Muslim flight attendant says airline suspended her for refusing to serve alcohol

© Eric Gaillard
A Muslim flight attendant says she was suspended from ExpressJet for refusing to serve alcohol, which is against her religious beliefs. She has filed a discrimination complaint with the Equal Opportunity Employment Commission.

Charee Stanley, 40, was placed on administrative leave for 12 months in late August after the airline said it was revoking its religious accommodation for the employee. That accommodation had previously allowed the flight attendant to decline serving alcohol.

Lena Masri, an attorney for the Council on America-Islamic Relations Michigan, said Stanley's "employment may be administratively terminated" after the 12-month period is over.

The lawyer said they are requesting the reinstatement of her employment, and for the accommodation of her religious beliefs to be simultaneously reinstated.

She went on to state that ExpressJet Airlines has an “obligation under the law to reasonably accommodate Ms. Stanley's religious beliefs,” and has violated Stanley's constitutional rights.

Stanley, who has worked for the airline for nearly three years, converted to Islam about two years ago. This year, she learned that her faith prohibits her from serving alcohol, Masri said.

The employee previously had an understanding with the airline that she would task her fellow flight attendants with the serving of alcohol on flights. This arrangement was agreed upon after she approached her supervisor on June 1.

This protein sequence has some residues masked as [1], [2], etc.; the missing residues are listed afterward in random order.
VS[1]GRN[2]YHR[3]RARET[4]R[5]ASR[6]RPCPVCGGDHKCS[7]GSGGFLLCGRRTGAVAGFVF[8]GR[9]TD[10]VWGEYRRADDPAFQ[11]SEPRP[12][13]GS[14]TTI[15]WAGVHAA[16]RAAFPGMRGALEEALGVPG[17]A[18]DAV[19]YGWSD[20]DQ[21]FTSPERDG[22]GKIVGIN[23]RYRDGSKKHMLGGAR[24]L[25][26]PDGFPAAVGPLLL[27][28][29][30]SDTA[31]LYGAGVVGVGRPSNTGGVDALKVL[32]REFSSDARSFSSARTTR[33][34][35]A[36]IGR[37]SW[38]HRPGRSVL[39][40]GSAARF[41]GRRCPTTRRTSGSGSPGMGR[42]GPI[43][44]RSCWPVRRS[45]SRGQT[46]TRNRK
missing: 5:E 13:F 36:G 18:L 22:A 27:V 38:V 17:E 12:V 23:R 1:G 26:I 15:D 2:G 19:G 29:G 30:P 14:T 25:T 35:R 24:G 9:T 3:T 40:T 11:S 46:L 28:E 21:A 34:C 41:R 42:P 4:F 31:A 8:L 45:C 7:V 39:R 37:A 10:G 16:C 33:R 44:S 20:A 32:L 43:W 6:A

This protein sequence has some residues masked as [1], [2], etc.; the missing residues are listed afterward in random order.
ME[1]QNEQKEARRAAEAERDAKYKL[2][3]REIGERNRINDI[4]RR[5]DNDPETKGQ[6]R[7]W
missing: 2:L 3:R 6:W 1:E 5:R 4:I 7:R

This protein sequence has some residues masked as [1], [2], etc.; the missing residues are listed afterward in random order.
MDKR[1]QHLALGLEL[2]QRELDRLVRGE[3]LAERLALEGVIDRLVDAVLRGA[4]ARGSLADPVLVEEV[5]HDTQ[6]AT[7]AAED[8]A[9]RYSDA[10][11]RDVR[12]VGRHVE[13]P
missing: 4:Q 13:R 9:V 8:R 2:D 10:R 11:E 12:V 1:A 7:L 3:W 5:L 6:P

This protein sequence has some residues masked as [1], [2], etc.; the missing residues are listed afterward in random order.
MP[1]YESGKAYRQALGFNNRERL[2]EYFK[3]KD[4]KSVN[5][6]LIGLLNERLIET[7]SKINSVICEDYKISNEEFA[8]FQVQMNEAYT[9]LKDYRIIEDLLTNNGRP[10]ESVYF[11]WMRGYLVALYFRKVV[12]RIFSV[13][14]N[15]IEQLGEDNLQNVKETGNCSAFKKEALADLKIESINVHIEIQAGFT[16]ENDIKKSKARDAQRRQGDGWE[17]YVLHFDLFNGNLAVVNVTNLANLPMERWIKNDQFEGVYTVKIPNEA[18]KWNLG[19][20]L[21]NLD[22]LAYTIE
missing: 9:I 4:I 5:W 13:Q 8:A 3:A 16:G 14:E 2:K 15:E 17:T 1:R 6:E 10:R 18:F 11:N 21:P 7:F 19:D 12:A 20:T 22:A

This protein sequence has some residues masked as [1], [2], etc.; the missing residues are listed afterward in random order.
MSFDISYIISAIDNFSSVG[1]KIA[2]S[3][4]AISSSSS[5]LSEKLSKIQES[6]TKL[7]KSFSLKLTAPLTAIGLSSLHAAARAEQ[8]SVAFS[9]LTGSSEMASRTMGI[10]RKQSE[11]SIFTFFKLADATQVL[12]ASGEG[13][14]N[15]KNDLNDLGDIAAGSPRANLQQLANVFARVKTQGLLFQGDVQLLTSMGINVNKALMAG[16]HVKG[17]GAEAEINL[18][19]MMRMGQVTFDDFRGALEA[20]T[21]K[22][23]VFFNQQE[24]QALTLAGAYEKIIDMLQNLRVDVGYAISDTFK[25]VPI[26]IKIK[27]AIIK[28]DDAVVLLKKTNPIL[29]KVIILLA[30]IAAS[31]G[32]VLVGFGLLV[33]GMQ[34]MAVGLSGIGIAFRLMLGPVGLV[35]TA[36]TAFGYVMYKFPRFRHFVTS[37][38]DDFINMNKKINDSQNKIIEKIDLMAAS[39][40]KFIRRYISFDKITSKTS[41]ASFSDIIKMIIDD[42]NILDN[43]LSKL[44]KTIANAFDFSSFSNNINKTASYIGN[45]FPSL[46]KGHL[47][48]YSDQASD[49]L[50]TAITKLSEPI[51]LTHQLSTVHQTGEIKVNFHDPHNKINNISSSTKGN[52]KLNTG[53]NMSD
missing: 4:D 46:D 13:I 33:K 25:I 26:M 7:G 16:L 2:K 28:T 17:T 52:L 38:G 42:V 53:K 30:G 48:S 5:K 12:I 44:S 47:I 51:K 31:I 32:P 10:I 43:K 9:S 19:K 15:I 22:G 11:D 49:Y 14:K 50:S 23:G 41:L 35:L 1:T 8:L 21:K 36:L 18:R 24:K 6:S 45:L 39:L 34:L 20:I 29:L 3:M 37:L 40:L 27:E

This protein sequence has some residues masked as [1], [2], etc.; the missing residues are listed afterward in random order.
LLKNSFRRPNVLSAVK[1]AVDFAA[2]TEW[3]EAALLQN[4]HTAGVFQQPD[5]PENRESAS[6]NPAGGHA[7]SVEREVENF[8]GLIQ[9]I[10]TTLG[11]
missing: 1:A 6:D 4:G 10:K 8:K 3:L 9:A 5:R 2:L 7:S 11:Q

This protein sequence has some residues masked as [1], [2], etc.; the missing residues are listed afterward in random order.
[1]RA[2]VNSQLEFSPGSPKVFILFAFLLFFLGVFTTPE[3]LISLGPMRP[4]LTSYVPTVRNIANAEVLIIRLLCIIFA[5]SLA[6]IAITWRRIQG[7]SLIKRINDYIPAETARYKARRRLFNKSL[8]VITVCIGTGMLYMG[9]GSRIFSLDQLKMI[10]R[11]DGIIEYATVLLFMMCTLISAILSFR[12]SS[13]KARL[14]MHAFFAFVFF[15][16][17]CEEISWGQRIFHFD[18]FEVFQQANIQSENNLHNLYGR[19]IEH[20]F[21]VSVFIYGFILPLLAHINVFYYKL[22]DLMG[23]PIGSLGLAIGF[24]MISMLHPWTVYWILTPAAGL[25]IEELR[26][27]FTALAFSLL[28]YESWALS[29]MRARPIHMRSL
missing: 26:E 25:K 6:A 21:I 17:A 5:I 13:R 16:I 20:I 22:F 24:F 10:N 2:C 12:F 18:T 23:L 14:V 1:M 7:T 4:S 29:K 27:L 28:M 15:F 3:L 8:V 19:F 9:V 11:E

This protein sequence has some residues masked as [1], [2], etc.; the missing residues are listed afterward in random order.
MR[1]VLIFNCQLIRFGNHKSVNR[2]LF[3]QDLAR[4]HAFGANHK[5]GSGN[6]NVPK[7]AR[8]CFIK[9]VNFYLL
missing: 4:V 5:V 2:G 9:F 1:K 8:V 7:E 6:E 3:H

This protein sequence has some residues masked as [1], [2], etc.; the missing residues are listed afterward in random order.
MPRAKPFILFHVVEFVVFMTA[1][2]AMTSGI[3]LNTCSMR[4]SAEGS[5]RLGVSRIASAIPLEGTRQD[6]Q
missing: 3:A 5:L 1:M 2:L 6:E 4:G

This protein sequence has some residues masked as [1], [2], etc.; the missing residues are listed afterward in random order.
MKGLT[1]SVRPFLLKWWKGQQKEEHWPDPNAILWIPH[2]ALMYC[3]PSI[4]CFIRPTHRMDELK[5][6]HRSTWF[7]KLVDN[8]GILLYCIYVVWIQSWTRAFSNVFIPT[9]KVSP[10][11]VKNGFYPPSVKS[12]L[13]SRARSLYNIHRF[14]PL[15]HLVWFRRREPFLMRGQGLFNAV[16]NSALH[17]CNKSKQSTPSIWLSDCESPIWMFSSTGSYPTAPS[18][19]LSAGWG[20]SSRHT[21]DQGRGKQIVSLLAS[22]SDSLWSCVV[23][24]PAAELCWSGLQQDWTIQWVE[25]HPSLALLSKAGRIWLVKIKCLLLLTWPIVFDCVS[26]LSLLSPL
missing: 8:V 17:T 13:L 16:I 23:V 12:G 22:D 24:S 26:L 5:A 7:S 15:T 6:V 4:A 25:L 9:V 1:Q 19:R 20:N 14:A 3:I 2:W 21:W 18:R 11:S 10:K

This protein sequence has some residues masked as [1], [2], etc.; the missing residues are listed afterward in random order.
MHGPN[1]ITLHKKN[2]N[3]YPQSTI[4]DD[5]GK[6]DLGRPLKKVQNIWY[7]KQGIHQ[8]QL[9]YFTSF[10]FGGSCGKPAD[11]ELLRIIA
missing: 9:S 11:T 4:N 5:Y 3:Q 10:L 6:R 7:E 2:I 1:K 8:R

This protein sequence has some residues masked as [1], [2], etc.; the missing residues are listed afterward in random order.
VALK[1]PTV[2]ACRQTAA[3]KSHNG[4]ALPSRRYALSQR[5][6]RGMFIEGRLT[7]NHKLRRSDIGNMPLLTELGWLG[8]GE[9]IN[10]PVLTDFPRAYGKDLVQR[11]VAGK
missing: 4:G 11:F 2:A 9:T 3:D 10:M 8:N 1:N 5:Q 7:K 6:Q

But on August 2, a fellow flight attendant filed a complaint against Stanley, claiming she was not fulfilling her duties by refusing to serve alcohol. The complaint also stated that Stanley had a book with “foreign writings” and wore a headdress, CNN reported.

It was three weeks after that complaint – which Masri says was “Islamophobic” – that Stanley received a letter stating she was being put on administrative leave.

Stanley said the airline has put her in a difficult and unwarranted situation.

“I don’t think that I should have to choose between practicing my religion properly or earning a living,” Stanley said, as quoted by CBS affiliate WWJ-AM. “I shouldn’t have to choose between one or the other, because they’re both important.”

ExpressJet spokesman Jarek Beem said: “We embrace and respect the values of all of our team members. We are an equal opportunity employer with a long history of diversity in our workforce. As Ms. Stanley is an employee, we are not able to comment on her personnel matters."

Based in College Park, Georgia, ExpressJet operates scheduled flights as American Eagle, Delta Connection, and United Express.